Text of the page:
Two days after Europe's largest shopping mall opened its doors in northwest Moscow at the height of economic woes and the ruble's free fall, there seemed to be more window-shopping than spending happening at Aviapark.
The new shopping center built near the site of a historic field known as Khodynskoye Pole is the size of 36 football fields, and has undoubtedly wowed Muscovites with its grandeur. But as the girth of Russians' wallets shrinks, shopping at Aviapark's range of over 500 stores and 80 restaurants — a number of which are still under construction— seems to be mostly a spectator sport.
A crowd gathered around the four-story cylindrical aquarium at the center of Aviapark on Sunday afternoon, posing for photos in front of the tropical fish and algae. Clowns walking on stilts, puppet shows and the performance of a brass ensemble enthralled young families. Other shoppers laced up their children's skates beside the top-floor's diminutive skating rink.
But the 230,000-square meters of stores and boutiques seemed to be a secondary destination.
"We came here because we live in the neighborhood," said Irina Yermakova, a mother of two. "The children also wanted to see the aquarium. I have to say we didn't really look at any of the stores."
A vast majority of the 43 people who boarded a free shuttle bus from Aviapark to the Dynamo metro station Sunday evening were empty-handed. Curiosity, rather than consumerism, seems to be behind Muscovites' expeditions to the giant mall.
The ruble, which stood at 50.32 against the dollar on Sunday, has lost one third of its value since the beginning of the year. Russians have seen their purchasing power of imported goods diminish accordingly: Last week, Apple increased the prices at its Russian stores up to 25 percent to adjust to the weakened ruble.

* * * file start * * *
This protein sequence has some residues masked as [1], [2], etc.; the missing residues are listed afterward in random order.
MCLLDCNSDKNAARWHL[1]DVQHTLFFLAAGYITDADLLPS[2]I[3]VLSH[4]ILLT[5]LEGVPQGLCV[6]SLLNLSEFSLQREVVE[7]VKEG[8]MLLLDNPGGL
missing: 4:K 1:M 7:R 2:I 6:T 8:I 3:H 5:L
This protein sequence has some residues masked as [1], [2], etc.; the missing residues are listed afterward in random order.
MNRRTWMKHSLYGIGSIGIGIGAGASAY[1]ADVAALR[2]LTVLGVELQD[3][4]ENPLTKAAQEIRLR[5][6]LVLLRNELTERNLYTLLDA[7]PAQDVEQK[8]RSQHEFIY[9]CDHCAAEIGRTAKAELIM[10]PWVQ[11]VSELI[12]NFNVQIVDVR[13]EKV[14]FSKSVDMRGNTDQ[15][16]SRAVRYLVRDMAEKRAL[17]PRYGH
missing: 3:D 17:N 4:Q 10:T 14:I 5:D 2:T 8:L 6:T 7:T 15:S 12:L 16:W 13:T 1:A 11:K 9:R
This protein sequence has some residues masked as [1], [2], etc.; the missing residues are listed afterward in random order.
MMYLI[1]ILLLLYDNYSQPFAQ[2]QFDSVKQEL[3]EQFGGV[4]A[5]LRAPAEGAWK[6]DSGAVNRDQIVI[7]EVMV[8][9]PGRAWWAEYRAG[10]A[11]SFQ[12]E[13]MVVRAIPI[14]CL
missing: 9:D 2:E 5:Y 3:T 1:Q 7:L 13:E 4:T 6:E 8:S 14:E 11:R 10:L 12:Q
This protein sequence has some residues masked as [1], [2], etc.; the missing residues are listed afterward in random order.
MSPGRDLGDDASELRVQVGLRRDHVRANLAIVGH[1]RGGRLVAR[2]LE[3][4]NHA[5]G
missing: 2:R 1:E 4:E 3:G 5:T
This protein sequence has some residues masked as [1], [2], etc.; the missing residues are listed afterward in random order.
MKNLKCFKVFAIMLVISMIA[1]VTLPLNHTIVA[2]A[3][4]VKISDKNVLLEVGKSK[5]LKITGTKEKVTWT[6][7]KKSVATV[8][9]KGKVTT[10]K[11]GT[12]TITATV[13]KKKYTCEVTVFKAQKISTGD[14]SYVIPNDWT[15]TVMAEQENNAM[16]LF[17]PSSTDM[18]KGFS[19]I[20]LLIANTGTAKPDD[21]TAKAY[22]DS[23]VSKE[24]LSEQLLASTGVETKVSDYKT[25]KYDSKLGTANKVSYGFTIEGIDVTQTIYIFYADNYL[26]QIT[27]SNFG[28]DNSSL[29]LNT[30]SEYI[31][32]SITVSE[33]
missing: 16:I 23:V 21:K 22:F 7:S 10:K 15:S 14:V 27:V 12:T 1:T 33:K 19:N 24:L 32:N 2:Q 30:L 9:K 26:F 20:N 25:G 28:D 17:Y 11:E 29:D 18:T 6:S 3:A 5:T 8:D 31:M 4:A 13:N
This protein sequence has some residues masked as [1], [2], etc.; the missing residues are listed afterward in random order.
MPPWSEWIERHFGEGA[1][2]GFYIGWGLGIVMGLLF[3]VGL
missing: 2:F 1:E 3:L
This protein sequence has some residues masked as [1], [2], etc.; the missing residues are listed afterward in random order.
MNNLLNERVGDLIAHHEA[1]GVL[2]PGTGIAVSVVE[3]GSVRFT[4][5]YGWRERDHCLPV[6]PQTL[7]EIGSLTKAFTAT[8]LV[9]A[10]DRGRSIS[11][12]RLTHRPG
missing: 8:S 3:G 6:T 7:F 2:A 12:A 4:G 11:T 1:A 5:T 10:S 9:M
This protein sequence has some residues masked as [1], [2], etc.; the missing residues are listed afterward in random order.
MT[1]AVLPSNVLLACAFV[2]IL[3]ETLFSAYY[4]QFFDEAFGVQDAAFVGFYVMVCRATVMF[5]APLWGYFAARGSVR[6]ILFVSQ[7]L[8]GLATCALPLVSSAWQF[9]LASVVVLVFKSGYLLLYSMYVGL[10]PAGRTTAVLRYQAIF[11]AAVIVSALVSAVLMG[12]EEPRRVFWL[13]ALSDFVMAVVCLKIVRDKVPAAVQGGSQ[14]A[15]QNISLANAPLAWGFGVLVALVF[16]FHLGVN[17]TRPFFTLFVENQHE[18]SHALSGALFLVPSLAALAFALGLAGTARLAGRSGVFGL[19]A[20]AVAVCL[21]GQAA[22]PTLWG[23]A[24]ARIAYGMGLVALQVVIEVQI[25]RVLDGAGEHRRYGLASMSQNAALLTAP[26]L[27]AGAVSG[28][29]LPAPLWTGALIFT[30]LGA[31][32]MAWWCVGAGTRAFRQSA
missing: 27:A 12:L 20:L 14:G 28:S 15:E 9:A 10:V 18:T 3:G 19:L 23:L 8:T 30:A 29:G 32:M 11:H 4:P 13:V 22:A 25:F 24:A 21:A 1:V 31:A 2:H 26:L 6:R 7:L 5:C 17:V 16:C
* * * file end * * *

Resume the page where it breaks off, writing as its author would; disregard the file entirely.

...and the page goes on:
To add to Russian consumers' woes, inflation of more than 8 percent means price increases are also notable in grocery stores, even on domestic goods. From October to November, the price of hard flour increased more than 70 percent, the Interfax news agency cited a pasta producer CEO as saying last week.
Oksana, a shoe store manager who declined to divulge her last name, said that business had "not been bad" on the first weekend of Aviapark's activity.
"We are having lots of fun, we are in the middle of the action," she said, referring to her store's proximity to the aquarium. "Lots of people come into the store. Our prices are democratic, so I don't think the economic situation will be a problem for us."
One of Aviapark's two main investors is Igor Rotenberg, son of Arkady Rotenberg, the construction and banking magnate who was blacklisted by the U.S., EU, Canada and Norway over the crisis in Ukraine. Rotenberg Sr. was for a long time President Vladimir Putin's judo sparring partner.
The construction of Aviapark began two years ago, at a time when Russia's economic prospects looked far more rosy. In 2012, the economy was returning to pre-crisis peaks, GDP growth was steady if less than expected at 3.4 percent, and oil prices were at a four-year high.
Although the situation has changed, Aviapark's employees seem optimistic about the new facility's future.
"I don't know what it will look like on a week day, but there were definitely lots of people here this weekend," said Nurin Duisenbekov, a 26-year-old skating rink attendant.
"I'm just surprised there is no McDonald's here. That's probably because of the sanctions."